Consider an example in which you have a shared computer that the marketing department uses for interns who need to access the Internet. The computer is not connected to the domain, but it has a network connection.
Windows 8 : Upgrading or migrating from a previous version of Windows (part 3) - Using an external hard disk or USB flash drive, Using the User State Migration Tool
Another way to get information from one computer to another is by using the User State Migration Tool (USMT). This tool is useful for large migrations such as moving many computers during an upgrade.
Windows 8 : Upgrading or migrating from a previous version of Windows (part 2) - Using removable media, Using a network connection
You can start from either your current computer or your new Windows 8–based computer. First, search for the Windows Easy Transfer tool. You begin your search from the Start menu on your current computer or from the Start screen on your Windows 8–based computer.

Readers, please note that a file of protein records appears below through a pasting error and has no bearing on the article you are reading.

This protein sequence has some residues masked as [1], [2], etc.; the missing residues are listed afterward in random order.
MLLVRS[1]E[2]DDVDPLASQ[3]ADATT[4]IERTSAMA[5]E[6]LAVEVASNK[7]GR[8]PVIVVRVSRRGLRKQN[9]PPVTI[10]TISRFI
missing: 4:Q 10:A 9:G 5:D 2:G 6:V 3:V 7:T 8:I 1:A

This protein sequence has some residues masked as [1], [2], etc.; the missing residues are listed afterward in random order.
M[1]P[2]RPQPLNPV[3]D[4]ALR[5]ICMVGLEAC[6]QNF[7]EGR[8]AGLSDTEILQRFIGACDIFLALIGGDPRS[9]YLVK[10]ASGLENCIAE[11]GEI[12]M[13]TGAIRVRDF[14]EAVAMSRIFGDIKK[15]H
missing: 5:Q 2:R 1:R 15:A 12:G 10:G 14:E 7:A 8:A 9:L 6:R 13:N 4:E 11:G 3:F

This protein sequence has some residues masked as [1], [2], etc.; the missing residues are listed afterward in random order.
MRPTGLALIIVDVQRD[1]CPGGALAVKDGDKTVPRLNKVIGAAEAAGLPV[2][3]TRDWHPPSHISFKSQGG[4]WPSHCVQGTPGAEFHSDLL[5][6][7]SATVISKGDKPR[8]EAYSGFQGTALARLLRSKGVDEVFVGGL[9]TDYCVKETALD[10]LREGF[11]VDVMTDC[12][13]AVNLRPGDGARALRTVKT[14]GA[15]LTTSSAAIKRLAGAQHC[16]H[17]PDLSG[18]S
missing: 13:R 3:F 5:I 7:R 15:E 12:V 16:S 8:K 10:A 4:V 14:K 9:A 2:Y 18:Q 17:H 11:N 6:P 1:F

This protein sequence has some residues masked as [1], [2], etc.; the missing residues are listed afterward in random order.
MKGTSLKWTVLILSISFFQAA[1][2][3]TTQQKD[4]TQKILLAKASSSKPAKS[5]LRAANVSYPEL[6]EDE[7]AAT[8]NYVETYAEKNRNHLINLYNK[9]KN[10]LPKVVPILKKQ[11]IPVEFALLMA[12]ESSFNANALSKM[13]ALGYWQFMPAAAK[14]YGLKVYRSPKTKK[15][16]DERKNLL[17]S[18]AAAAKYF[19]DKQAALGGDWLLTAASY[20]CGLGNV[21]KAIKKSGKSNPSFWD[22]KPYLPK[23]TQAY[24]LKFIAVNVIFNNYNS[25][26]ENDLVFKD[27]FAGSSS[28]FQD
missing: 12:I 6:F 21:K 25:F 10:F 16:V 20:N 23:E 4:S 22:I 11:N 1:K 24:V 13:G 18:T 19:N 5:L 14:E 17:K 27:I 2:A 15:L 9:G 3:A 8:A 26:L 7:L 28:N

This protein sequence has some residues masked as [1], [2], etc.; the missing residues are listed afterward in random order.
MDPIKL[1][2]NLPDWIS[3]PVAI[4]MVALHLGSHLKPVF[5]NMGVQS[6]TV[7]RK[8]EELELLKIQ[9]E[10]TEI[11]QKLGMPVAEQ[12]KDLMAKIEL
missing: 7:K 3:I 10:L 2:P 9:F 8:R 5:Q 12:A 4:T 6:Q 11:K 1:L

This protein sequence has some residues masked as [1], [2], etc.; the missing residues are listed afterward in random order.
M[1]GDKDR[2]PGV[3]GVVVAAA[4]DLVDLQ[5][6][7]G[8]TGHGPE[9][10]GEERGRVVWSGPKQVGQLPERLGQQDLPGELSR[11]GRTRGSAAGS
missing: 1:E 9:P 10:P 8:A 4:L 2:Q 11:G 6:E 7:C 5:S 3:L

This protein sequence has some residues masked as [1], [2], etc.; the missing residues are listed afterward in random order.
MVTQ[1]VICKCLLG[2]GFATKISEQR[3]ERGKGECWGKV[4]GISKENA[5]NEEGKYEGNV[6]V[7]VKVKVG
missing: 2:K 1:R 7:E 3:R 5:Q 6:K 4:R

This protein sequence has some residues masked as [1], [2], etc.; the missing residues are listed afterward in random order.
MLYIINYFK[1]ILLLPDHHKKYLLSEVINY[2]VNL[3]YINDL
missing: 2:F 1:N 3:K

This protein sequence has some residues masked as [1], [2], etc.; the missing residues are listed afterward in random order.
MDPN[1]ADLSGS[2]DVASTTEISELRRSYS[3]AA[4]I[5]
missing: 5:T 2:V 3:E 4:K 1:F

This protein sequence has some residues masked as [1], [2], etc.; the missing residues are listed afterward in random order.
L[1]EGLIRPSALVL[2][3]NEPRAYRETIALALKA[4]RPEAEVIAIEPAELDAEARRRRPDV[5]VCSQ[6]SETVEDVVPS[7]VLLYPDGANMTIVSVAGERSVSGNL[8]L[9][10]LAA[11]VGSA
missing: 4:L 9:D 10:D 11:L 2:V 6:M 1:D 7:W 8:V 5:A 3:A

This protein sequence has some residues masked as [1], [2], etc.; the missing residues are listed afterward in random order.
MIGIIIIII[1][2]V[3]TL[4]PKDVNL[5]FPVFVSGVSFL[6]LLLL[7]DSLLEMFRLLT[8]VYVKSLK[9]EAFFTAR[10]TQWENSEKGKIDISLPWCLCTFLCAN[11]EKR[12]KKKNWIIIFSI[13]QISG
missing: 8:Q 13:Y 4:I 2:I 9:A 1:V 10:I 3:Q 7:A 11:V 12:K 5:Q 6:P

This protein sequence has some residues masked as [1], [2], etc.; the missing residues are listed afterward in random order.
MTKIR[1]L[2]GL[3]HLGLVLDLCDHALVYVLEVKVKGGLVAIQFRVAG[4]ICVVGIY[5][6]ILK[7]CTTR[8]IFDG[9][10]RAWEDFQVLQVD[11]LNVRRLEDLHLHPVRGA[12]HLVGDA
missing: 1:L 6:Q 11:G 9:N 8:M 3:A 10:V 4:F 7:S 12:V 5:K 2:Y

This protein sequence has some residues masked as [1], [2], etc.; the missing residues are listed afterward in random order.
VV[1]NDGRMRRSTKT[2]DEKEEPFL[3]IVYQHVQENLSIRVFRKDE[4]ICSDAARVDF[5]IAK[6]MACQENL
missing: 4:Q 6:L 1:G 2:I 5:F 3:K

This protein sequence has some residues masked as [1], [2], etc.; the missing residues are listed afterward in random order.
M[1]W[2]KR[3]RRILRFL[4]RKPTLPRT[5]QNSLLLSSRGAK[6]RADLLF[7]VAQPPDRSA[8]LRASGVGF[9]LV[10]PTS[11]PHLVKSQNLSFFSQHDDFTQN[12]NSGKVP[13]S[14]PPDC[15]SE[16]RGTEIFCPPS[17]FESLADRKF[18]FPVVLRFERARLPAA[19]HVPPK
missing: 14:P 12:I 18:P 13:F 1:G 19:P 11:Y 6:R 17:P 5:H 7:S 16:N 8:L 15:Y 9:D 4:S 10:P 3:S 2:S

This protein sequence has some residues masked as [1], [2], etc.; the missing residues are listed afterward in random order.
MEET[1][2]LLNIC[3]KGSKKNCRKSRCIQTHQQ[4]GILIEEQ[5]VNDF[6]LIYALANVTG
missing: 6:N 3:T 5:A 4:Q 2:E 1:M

Windows 8 : Upgrading or migrating from a previous version of Windows (part 1) - Running the Setup Wizard , Configuring your account
When you insert the Windows 8 media in your computer and run Setup.exe, the initialization process begins, and the Setup Wizard guides you through the installation.
Installing Windows 8 on a new or formatted system (part 3) - Installing Windows 8 with Windows To Go
Windows To Go is a new feature in the Windows 8 Enterprise edition. It redefines the concept portability by creating a Windows 8 workspace that runs from removable media. The USB drive becomes your Windows To Go workspace.
Installing Windows 8 on a new or formatted system (part 2) - Configuring your account